Allah is the one who created you, then provided for you, then will cause you to die, and then will give you life. Are there any of your ‘partners’ who does anything of that? Exalted is He and high above what they associate with Him. [Surah Al-Rûm, 30: 40]

Secondly, Islam has a detailed distribution system. The laws of inheritance, of treasure buried under the earth, the obligation of Zakah, of war-booty, endowment, maintenance of the family, gifts, interest-free loans, securities, the charity of fitrana, and taxes imposed by the Islamic ruler on the rich in cases of emergency —these are some of the many ways that the distribution of resources takes place amongst the people, details of which can be studied in books written by classical scholars.

Beyond the obvious advantages brought by the Islamic distribution system, it keeps wealth in the Islamic economy always circulating.

…so that it will not be a perpetual distribution among the rich from among you.  [Sûrah Al-Ḥashr, 59: 7]

In conclusion, it needs to be mentioned that the principle of relative scarcity is just one of the many principles that shape the current economic system and its devastating or misleading effects are evident.

The people who should be considered as an asset —as they truly are under Islam— are instead considered a threat to the resources. Each human is a repository of infinite possibilities, and we should treat him like that.

However, this magical population mark, which sends a sense of despair to many, also gives us an opportunity to think about the ways and means to make every section of our communities, every person feels privileged.

The world has means to take care of its 7.8 billion population, only if it is gracious enough to acknowledge its flawed man-made theories beholden to individual profit and greed. It’s not about replacing this model with other man-made ones, as even the best of minds combined together will not be able to decipher the correct viewpoint towards life because of the limited nature of humans.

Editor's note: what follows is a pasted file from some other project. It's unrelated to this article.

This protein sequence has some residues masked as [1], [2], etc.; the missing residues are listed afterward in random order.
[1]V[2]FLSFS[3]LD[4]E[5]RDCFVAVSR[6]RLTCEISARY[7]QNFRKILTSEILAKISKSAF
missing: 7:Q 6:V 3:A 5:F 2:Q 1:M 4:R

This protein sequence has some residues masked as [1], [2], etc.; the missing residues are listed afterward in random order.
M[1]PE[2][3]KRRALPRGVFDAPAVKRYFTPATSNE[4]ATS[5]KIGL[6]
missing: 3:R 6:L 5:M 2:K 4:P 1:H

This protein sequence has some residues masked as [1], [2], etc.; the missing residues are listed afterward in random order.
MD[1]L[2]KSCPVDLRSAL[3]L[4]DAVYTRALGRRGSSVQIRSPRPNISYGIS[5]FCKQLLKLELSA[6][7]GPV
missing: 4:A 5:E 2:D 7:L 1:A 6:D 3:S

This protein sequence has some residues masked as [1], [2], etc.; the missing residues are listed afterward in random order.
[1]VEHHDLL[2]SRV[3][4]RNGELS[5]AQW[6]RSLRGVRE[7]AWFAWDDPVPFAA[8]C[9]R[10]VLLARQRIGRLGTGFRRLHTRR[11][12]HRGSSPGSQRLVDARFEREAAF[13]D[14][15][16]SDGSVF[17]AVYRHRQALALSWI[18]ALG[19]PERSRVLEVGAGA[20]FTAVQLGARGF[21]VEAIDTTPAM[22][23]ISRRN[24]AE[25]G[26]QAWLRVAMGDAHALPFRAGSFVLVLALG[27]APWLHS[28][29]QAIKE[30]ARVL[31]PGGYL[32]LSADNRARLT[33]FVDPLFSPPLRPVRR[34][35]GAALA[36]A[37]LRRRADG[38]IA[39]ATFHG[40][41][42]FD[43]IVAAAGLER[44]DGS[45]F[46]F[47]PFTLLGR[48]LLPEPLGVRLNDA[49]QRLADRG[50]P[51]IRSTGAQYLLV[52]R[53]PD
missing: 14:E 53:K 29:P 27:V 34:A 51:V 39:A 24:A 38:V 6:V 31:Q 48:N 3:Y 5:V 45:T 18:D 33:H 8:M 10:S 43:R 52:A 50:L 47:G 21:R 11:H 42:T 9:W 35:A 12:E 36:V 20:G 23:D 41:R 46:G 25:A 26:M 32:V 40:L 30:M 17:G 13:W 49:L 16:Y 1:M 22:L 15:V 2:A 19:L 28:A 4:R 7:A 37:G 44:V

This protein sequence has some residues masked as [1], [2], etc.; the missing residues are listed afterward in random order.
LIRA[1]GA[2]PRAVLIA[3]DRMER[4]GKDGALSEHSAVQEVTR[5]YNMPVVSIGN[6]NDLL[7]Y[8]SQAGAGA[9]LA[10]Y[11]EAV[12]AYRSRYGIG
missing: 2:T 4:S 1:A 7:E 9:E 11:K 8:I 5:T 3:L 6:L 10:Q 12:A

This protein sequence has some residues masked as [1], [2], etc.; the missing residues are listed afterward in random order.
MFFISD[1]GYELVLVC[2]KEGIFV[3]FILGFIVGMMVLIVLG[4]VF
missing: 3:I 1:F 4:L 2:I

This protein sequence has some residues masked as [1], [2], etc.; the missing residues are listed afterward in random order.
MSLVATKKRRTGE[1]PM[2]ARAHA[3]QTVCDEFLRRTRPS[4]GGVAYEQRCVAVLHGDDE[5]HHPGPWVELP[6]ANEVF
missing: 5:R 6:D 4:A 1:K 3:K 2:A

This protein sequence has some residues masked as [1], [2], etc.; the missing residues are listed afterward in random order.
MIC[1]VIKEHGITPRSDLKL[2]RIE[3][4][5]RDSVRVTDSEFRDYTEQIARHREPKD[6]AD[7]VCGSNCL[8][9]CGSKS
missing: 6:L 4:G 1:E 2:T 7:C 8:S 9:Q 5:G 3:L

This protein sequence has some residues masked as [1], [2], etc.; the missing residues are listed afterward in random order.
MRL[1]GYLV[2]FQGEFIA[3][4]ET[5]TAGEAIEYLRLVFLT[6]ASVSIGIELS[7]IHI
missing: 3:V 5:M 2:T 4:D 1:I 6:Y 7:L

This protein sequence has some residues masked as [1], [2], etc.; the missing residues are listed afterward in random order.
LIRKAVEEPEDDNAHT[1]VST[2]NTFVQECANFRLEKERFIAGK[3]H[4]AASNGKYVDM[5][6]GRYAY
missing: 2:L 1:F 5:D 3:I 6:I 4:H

What better favor could mankind do for herself than to bow down in front of the Lord of the Worlds, Allah ﷻ!

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Tabish Zishan Khan

Tabish Zishan Khan is a public speaker and has delivered lectures extensively pertaining to contemporary issues. His study primarily touches upon the fact that the cause of physical and mental misery, not only in individuals but in nations today, is because mankind has adopted ideas, principles and concepts that are made by man himself, and the only way humankind can come out of this distress is by adopting what the divine (Allah) has given us in the name of Islam. He puts special emphasis on bridging between Islam and the current times, believing that this can happen only by deeply reflecting upon the teachings of the Quran, the life of Prophet Muhammad (saw) and his companions (ra), and all that has been codified in the books of the classical scholars. An engineer by qualification, Tabish is an entrepreneurial operations leader and a growth architect living in New Delhi, India. His professional career is hallmarked with the attainment of revenue generation, customer loyalty, profitability, and market reach. Notably, he brings to the table extensive expertise in managing overall strategy for developing, maintaining and expanding operational structures for organizations from the ground-up. He has served as a facilitator across Data Analysis, Marketing, Business Analysis, Project Management, and Business Development.